Joy of Museums Virtual Tours

Virtual Tours of Museums, Art Galleries, and Historic Sites

Where Do We Come From? What Are We? Where Are We Going? by Paul Gauguin

Where Do We Come From? What Are We? Where Are We Going? by Paul Gauguin

“Where Do We Come From? What Are We? Where Are We Going?”

“Where Do We Come From? What Are We? Where Are We Going?” by Paul Gauguin depicts three major figure groups illustrating the questions posed in the title of this composition.

Gauguin felt strongly about this painting; he stated:

“I believe that this canvas not only surpasses all my preceding ones but that I shall never do anything better—or even like it.”

Staring with the group on the right, the three women with a child represent the beginning of life. The middle group symbolizes the daily existence of young and adulthood.

Where Do We Come From? What Are We? Where Are We Going? by Paul Gauguin

“Where Do We Come From?

In the final group, on the left, according to the artist:

“an old woman approaching death appears reconciled and resigned to her thoughts.”

At her feet, the white bird represents the uselessness of vain words. The blue idol in the background represents what Gauguin described as “the Beyond.”

Gauguin’s post-impressionistic style is defined by the vivid use of colors and thick brushstrokes. It is impressionists with the focus on quick brushstrokes, but it aimed to convey an emotional vision.

Gauguin’s inscription on the top left corner of the canvas gives the painting its title, but it has no question mark, no dash, and all words are capitalized. In the upper right, he signed and dated the painting: P. Gauguin / 1897.

Where Do We Come From? What Are We? Where Are We Going? by Paul Gauguin

Where Are We Going?

Gauguin painted this canvas in Tahiti, where he went looking for a society more simple and more elemental than that of his native France. He left for Tahiti in 1891, and he painted several paintings that express his highly individualistic mythology.

Paul Gauguin was in despair when he undertook the painting, mourning his favorite daughter’s death earlier that year. He was oppressed by debts and had planned to kill himself on finishing this painting.

He subsequently made an unsuccessful attempt with an overdose of arsenic.

Later, Gauguin wrote a detailed description of the work concluding with the remark that:

“Seeing they see not, hearing they hear not.”

Paul Gauguin

Paul Gauguin (1848 – 1903) was a French post-Impressionist artist who was not appreciated until after his death.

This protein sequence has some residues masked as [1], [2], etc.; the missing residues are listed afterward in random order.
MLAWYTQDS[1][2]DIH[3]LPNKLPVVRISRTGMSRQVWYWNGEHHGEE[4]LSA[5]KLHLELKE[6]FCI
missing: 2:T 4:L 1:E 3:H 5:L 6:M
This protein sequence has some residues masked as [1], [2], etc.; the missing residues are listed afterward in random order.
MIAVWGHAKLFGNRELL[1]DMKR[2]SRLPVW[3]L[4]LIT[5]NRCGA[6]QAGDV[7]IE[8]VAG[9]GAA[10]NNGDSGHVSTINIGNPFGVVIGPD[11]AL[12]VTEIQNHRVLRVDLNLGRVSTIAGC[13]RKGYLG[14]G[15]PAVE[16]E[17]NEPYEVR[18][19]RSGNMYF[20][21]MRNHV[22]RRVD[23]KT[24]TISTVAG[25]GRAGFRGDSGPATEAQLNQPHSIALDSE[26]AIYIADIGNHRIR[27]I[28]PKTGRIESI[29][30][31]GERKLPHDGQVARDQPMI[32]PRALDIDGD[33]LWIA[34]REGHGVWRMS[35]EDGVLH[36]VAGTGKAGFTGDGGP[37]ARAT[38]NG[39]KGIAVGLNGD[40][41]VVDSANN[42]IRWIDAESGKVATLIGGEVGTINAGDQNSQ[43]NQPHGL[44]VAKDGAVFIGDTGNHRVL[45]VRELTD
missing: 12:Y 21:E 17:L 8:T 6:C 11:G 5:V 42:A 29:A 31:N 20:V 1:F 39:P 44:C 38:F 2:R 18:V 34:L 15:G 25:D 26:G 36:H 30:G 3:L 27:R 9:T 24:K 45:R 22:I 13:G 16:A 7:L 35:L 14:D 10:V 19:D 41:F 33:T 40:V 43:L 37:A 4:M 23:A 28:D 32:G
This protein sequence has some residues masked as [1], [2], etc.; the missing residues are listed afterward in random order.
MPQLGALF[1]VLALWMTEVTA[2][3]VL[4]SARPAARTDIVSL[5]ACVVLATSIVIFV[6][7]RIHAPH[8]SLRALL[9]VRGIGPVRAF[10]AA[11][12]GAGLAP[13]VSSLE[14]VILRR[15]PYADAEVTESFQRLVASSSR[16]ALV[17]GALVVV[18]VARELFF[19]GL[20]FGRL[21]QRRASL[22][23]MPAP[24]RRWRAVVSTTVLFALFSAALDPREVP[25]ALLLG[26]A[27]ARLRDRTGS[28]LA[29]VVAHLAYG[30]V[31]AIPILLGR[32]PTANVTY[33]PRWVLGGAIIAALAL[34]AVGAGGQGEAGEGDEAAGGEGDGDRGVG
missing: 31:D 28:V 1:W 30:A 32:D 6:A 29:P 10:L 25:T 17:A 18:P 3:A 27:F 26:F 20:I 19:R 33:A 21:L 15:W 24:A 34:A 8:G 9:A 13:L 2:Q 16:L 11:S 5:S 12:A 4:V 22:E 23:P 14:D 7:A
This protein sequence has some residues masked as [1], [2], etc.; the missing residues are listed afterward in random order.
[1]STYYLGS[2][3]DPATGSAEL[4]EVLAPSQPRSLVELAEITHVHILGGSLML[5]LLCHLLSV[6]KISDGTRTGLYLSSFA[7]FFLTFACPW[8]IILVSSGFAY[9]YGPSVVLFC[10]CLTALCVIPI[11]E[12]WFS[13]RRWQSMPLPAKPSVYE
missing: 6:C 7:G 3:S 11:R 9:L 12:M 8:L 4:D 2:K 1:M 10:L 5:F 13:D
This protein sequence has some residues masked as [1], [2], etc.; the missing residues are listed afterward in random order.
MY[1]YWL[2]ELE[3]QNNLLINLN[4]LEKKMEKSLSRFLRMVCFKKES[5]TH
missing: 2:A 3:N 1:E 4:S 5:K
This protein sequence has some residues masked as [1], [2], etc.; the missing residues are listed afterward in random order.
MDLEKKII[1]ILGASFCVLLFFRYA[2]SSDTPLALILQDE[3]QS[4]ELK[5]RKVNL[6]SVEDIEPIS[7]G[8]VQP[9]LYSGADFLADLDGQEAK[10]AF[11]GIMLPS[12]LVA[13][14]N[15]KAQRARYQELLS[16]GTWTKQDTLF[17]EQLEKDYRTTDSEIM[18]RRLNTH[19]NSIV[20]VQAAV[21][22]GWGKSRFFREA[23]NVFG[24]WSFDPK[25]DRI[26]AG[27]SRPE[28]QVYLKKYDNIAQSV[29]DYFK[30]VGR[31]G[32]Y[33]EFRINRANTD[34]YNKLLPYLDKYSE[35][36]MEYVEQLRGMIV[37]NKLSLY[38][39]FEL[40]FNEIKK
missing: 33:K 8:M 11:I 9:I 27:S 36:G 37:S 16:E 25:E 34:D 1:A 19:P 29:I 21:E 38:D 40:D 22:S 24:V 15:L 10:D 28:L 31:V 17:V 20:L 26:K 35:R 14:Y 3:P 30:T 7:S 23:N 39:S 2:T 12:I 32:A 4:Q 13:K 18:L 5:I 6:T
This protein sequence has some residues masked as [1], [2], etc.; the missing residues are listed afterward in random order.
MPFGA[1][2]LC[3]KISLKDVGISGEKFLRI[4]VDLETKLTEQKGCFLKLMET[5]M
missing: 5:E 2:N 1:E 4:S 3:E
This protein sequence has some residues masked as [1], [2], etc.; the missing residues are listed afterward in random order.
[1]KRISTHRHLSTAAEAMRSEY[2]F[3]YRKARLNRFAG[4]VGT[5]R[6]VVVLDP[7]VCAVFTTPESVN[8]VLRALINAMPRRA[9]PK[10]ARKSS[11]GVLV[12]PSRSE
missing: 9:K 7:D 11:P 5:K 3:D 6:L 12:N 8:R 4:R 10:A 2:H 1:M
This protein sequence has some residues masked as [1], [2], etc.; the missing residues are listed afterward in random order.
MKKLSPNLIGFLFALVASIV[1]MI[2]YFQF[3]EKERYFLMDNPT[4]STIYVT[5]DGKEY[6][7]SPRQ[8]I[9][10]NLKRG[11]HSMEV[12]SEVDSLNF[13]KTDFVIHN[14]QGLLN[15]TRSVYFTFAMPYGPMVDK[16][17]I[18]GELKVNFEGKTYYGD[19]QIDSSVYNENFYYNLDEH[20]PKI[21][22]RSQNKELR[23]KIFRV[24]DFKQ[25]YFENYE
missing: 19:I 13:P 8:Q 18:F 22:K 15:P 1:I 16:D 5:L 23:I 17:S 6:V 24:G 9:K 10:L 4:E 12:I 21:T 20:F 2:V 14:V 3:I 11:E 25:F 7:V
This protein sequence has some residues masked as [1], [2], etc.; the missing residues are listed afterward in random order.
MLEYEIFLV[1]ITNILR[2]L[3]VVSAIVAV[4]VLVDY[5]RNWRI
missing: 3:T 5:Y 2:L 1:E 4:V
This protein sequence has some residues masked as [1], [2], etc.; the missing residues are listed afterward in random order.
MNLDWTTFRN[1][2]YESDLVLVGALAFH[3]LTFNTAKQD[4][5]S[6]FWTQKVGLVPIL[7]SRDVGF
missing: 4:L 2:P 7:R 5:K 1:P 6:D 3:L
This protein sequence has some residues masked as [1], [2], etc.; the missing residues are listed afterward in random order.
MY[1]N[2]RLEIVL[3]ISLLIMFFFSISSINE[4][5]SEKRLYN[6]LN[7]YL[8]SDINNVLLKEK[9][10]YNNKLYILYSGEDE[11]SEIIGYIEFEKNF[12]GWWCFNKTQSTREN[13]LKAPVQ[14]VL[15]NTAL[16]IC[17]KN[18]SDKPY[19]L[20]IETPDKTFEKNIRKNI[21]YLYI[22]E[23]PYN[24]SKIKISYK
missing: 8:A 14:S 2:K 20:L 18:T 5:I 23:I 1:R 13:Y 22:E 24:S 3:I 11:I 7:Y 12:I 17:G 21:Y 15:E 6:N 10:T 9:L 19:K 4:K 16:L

Gauguin is now recognized for his experimental use of color and the Synthetist style distinctly different from Impressionism.

He spent the last ten years of his life in French Polynesia, and most of his paintings from this time depict people or landscapes from that region.

His work was influential to the French avant-garde and many modern artists, such as Pablo Picasso and Henri Matisse. Gauguin’s art became famous after his death.

Gauguin was an essential figure in the Symbolist movement as a painter, sculptor, printmaker, ceramist, and writer.

Where Do We Come From? What Are We? Where Are We Going?

  • Title:               Where Do We Come From? What Are We? Where Are We Going?
  • French:           D’où venons-nous ? Que sommes-nous ? Où allons-nous ?
  • Artist:             Paul Gauguin
  • Year:               1897
  • Medium:        oil on canvas
  • Dimensions:   Height: 139.1 cm (54.7 in); Width: 374.6 cm (12.2 ft)
  • Museum:        Museum of Fine Arts, Boston

Paul Gauguin “Where Do We Come From? What Are We? Where Are We Going?”

Paul Gauguin

Where do we come from? What are we? Where are we going? – Paul Gauguin

 

A Virtual Tour of the Museum of Fine Arts, Boston

Gauguin’s Where Do We Come From? What Are We? Where Are We Going?

Where Do We Come From? What Are We? Where Are We Going? by Paul Gauguin

~~~

“I shut my eyes to see.”
– Paul Gauguin

~~~


Photo Credit: Paul Gauguin [Public domain]; Miguel Hermoso Cuesta / CC BY-SA (creativecommons.org/licenses/by-sa/4.0); 

Popular this Week

Museums, Art Galleries & Historical Sites - Virtual Tours
Wedding Suit of James II
Portonaccio Sarcophagus
Quotes about Museums, Art and History
Gustav Klimt - Virtual Tour
Nebra Sky Disk - Oldest Map of the Night Sky
Henry VIII's Writing Desk
"Woman with a Pearl Necklace in a Loge" by Mary Cassatt
“Dying Warrior” - Pediment Sculpture from the Temple of Aphaia
National Memorial for Peace and Justice - Virtual Tour

SEARCH